Warning for men living in cities: Air pollution might be ruining your sex life by making you impotent and ejaculate prematurely, claims study

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Written By Rivera Claudia

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Air pollution might be killing men’s sex lives.

Research suggests men living in heavily polluted cities can find it harder to get erections.

They’re also more likely to struggle with premature ejaculation, according to the same study.

And tests showed extroverted men with a normal BMI were worst affected.

Chinese experts tracked over 5,000 men, asking them about their general health and sexual function.

Research suggests men living in heavily polluted cities can find it harder to get erections. They’re also more likely to struggle with premature ejaculation, according to the same study. And tests showed extroverted men with a normal BMI were worst affected

Average levels of six pollutants close to their homes were also assessed over the course of 12 months. 

These included particles less than 2.5 micrometers in diameter (PM2.5), nitrogen dioxide (NO2), and sulfur dioxide (SO2).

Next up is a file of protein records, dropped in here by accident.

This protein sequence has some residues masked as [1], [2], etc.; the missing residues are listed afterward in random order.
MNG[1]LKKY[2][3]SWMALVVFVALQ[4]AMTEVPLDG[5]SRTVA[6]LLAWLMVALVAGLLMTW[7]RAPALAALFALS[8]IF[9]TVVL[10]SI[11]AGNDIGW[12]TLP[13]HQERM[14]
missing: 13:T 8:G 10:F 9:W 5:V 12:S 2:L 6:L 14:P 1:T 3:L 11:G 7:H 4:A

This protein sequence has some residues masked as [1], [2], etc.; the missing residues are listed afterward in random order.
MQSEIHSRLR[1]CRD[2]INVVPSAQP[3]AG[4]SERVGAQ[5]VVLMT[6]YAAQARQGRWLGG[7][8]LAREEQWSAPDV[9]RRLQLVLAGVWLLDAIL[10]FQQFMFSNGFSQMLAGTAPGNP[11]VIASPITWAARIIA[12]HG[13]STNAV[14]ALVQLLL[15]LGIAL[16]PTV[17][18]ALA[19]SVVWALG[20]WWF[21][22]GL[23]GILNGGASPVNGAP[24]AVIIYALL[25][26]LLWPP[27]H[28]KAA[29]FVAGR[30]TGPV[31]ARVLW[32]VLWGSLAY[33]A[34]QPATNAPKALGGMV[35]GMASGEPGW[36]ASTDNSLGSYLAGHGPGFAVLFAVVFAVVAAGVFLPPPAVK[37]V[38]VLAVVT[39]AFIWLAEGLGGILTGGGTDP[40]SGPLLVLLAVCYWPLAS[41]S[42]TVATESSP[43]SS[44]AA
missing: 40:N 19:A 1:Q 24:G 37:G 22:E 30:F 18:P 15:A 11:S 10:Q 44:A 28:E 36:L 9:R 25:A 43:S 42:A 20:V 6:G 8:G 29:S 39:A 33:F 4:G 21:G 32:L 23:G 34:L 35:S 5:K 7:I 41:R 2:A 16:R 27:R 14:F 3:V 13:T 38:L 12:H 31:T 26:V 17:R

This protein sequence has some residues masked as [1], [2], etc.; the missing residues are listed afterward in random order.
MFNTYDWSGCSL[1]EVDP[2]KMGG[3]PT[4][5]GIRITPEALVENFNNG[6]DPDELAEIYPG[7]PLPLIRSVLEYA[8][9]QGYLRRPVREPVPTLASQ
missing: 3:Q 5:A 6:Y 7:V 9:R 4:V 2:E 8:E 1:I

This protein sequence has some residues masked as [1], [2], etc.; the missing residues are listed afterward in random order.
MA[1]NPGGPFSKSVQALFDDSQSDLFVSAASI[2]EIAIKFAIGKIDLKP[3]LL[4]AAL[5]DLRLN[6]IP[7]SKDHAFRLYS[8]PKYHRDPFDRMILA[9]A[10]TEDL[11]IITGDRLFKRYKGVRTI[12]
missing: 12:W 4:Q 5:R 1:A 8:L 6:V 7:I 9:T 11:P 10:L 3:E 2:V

All three have been linked to health woes such as heart disease and dementia. 

The particles, emitted by car exhausts and wood-burning stoves can be so small they travel deep into the lungs and bloodstream.

International Index of Erectile Function scoring 

The International Index of Erectile Function (IIEF) Questionnaire is a common clinical assessment for erectile dysfunction. 

A score of 0-5 is awarded to each of the questions that examine the 4 main domains of male sexual function: erectile function, orgasmic function, sexual desire and intercourse satisfaction. 

The lower the score, the more severe erectile dysfunction is considered to be:

22-25: No erectile dysfunction 

17-21: Mild erectile dysfunction 

12-16: Mild to moderate erectile dysfunction 

8-11: Moderate erectile dysfunction 

5-7: Severe erectile dysfunction